Some time ago I had a discussion about the speculative biology of Dougal Dixon with esteemed AGSer Creed Malay which really got me thinking about the function of characters in a game environment.
Dixon's work focuses on humans adapting themselves to suit certain conditions, and before it becomes totally unbelieveable is quite an evocative, inspiring work. It got me thinking about the way we adapt to our conditions, and I've been trying to apply this a little in my character designs. Each NPC in a game has a story, a set of circumstances they exist in, and I feel that their design should absolutely reflect this. Outfits should be adapted to the tasks the characters are most commonly engaged in to help further their character.
For example, the second character here works in a mortuary. I thought it would be nice to have a system where instead of using gloves, he relies on long strips of rag tied to his belt to wipe his hands on as he works. The green skinned character is a mercenary guard, and thus I wanted him to look intimidating and confident, hence the lack of a shirt. The character on the far right is homeless, hence the simple rags she wears.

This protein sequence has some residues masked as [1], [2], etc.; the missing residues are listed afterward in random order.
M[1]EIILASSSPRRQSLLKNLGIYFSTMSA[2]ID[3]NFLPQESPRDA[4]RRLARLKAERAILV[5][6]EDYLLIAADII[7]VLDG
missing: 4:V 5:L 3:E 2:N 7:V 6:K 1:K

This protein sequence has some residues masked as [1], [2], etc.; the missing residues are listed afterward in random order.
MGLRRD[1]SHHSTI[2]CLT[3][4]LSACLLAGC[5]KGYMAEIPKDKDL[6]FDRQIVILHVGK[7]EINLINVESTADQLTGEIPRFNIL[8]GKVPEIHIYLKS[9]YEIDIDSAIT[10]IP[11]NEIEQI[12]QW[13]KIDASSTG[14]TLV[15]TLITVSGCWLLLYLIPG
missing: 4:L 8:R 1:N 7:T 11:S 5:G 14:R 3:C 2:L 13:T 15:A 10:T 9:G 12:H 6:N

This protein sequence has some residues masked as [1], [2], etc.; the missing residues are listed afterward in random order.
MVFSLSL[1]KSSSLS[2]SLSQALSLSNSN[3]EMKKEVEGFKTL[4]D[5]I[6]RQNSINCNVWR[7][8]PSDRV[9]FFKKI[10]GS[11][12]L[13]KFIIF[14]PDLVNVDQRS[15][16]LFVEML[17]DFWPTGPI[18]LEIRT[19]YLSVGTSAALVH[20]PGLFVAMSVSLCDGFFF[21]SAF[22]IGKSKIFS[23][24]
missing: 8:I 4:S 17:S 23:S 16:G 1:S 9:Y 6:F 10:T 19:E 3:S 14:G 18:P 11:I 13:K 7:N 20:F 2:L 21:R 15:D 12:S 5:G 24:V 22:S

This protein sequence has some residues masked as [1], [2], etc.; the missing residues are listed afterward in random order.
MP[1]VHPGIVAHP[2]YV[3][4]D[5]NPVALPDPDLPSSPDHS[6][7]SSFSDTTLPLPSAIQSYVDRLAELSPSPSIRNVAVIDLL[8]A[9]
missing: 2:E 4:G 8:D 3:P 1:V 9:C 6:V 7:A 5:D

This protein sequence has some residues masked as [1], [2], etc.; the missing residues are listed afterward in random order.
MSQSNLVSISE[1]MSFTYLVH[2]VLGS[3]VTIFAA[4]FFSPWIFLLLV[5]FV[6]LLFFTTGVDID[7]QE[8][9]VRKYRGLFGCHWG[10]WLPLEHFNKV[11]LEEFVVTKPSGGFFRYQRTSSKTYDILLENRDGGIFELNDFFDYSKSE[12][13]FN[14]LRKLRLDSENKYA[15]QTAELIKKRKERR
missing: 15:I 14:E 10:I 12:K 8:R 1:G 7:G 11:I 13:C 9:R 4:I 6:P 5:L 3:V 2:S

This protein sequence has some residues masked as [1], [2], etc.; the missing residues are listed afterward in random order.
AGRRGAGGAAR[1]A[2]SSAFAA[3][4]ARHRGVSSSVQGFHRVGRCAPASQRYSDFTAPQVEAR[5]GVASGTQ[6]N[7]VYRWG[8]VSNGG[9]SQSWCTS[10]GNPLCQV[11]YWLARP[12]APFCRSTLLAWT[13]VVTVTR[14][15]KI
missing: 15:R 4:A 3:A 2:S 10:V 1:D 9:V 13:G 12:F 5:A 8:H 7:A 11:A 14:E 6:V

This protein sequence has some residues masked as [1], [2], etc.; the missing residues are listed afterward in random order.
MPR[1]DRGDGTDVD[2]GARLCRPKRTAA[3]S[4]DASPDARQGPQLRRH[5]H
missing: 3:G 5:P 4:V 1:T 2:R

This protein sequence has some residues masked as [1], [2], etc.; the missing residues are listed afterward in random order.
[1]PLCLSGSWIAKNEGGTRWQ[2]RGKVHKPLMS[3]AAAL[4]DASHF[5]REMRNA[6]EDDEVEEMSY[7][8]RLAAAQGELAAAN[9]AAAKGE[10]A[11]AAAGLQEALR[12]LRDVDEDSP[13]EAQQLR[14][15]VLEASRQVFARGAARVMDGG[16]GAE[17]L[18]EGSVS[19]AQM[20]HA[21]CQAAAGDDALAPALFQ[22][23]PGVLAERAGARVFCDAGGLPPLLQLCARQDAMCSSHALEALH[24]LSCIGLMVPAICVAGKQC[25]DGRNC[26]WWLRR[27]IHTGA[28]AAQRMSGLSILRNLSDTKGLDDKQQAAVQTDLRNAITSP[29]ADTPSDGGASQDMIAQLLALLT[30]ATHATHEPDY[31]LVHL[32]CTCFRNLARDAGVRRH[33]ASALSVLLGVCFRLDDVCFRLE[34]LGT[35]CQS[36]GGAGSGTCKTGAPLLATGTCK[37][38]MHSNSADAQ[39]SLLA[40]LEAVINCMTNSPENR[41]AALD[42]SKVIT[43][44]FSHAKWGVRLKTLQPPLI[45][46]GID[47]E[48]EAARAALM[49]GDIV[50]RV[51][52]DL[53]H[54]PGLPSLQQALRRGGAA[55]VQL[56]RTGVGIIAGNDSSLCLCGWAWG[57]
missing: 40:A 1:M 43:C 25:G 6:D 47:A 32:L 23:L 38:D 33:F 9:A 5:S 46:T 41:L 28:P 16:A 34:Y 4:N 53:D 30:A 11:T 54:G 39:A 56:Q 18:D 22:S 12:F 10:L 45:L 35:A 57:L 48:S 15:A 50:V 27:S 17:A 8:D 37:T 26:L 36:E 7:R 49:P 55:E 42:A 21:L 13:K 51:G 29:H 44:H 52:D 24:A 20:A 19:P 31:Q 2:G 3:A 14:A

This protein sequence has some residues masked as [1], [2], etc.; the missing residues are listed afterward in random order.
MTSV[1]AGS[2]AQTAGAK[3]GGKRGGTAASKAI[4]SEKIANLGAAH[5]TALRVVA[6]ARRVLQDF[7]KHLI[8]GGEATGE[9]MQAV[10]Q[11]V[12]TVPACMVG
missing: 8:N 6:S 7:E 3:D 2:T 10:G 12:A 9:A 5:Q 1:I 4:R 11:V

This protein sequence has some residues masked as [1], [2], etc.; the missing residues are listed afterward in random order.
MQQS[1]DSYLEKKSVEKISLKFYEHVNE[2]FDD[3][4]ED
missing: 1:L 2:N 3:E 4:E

These are quite fantasy inspired shapes, I've never seen people dressed like this down the street, but they're also simple exaggerations of normal outfits. I feel this helps define a character's personality more clearly, as well as making them interesting to look at. When I draw a character for a game, I usually try to adhere to 3 main things: It should match the style of the scenery but also be instantly identifiable from it, should have a unique appearance that distinguishes it from the other characters, and should be simple enough in style that it can be animated reasonably. I feel that in PISS I have stuck to these, while also using each character's circumstances to define their design, and thus I am quite pleased with the results.